"What are you going to eat?" Richard asks getting up from the sofa and walking to the kitchen on Paul's right.

"Maybe an orange or something," Paul says following his dad into the kitchen and getting an apple from the large bowl on the counter after seeing that there were no oranges left. Richard opens the fridge and pours himself some water from a jug. Paul sits down on the sectional couch a few cushions away from Crystal who is on her phone. She glances over her phone at him eating his apple. "Morning," Paul says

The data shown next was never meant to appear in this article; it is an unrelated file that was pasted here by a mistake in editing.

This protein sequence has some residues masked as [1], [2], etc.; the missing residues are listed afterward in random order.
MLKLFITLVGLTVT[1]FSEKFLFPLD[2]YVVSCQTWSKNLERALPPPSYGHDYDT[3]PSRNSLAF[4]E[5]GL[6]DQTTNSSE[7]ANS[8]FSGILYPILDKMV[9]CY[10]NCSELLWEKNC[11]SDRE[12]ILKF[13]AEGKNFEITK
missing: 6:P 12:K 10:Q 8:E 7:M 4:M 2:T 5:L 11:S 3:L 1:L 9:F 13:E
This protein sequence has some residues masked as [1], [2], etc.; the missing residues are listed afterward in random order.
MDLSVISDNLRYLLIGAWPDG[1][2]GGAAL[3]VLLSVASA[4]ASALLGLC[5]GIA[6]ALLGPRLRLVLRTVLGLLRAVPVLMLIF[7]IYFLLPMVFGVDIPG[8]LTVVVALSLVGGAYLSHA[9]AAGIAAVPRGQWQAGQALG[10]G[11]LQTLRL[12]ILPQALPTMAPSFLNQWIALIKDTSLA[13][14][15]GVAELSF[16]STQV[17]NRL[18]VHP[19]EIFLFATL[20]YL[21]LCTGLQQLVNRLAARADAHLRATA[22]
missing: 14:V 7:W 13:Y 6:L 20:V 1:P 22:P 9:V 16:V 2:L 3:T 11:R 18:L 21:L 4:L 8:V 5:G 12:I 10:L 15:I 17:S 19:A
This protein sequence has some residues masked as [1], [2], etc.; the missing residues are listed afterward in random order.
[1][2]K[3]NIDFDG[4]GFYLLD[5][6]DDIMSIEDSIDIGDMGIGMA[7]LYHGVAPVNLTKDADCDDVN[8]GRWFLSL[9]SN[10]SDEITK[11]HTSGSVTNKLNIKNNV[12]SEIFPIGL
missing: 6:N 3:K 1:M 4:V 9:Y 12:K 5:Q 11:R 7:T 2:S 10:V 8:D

Jessica Rhoem's morning was, contrary to Paul's, loud. Her mother, Angela was angry with her father, George for not calling to get Jessica's prescription filled. Jessica was sitting on the toilet playing Angry Birds ignoring their voices echoing through the house. Swiping down the scroll menu, she sees that it is almost 6:20. She gets off the toilet picking up her pants and moves to the sink. After a few moments of staring into her own eyes, she opens the medicine cabinet and gets her toothbrush and toothpaste. Her eyes linger on the empty pill bottles in the higher shelf before closing the cabinet and rinsing her toothbrush. As she brushes her teeth she considers putting her hair into a bun for school,